Dental implants are commonly used as anchoring members for dental restorations to provide prosthetic teeth at one or more edentulous sites in a patient's dentition at which the patient's original teeth have been lost or damaged. Known implant systems include a dental implant made from a suitable biocompatible material, such as titanium. The dental implant is threaded or press fit into a bore which is drilled into the patient's mandible or maxilla at the edentulous site. The implant provides an anchoring member for a dental abutment, which in turn provides an interface between the implant and a dental restoration. The restoration is typically a porcelain crown fashioned according to known methods.

Many current dental implant surgeries are performed in two stages. In the initial or first stage, an incision is made in the patient's gingiva at an edentulous side, and a bore is drilled into the patient's mandible or maxilla at the edentulous site, followed by threading or impacting a dental implant into the bore using a suitable driver. Thereafter, a cap is fitted onto the implant to close the abutment coupling structure of the implant, and the gingiva is sutured over the implant. Over a period of several months, the patient's bone grows around the implant to securely anchor the implant, a process known as osseointegration.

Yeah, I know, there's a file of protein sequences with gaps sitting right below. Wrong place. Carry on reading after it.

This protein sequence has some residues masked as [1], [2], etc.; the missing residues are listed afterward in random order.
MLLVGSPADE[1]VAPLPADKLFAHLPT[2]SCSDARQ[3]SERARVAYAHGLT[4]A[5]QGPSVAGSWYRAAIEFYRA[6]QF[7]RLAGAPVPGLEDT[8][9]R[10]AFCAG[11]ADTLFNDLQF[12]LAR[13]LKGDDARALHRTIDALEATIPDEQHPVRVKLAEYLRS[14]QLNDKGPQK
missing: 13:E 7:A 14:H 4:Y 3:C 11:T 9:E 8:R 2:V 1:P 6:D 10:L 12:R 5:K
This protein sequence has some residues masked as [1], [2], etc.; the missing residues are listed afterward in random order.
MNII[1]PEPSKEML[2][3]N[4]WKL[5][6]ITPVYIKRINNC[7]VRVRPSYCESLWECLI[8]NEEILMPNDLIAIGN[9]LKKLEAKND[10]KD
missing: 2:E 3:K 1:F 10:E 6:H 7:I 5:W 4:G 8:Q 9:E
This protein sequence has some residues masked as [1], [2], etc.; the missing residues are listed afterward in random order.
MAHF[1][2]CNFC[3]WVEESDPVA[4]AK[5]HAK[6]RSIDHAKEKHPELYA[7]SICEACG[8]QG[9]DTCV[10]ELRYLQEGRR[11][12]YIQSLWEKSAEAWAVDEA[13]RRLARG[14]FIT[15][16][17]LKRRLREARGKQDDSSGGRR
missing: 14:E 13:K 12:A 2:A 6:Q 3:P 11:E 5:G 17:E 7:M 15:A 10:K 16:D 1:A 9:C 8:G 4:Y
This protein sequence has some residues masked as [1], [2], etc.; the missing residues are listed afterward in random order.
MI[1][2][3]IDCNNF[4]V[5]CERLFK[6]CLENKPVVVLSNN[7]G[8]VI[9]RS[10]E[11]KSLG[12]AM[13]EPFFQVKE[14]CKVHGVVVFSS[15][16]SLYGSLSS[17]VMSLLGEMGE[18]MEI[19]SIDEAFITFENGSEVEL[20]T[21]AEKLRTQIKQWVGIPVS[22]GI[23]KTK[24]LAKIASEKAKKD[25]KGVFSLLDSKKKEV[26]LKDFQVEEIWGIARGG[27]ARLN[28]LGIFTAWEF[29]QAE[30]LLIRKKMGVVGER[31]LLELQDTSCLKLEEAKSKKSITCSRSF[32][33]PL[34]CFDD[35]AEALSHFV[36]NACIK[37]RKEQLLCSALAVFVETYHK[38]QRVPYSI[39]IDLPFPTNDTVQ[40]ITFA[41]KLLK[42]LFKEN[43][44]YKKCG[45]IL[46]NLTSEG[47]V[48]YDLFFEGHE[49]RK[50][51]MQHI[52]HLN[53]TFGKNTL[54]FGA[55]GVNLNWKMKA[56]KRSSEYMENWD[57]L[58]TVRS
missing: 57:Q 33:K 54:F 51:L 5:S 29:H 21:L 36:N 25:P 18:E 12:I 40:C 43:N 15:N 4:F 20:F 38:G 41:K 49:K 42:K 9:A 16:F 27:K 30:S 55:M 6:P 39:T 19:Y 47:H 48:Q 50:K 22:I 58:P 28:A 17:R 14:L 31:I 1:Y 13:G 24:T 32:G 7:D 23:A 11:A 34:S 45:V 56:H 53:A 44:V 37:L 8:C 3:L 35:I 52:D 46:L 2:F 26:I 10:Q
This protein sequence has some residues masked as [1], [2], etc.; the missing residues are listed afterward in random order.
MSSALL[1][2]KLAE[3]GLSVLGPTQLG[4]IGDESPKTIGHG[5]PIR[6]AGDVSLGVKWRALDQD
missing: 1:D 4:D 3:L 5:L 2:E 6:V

In a second stage of the procedure following osseointegration, the dentist reopens the gingiva at the implant site and secures an abutment and optionally, a temporary prosthesis or temporary healing member, to the implant. Then, a suitable permanent prosthesis or crown is fashioned, such as from one or more impressions taken of the abutment and the surrounding gingival tissue and dentition. In the final stage, the temporary prosthesis or healing member is removed and replaced with the permanent prosthesis, which is attached to the abutment with cement or with a fastener, for example. Alternative single stage implants may be used that extend through the transgingival layer so that the gingiva need not be reopened to access the implant.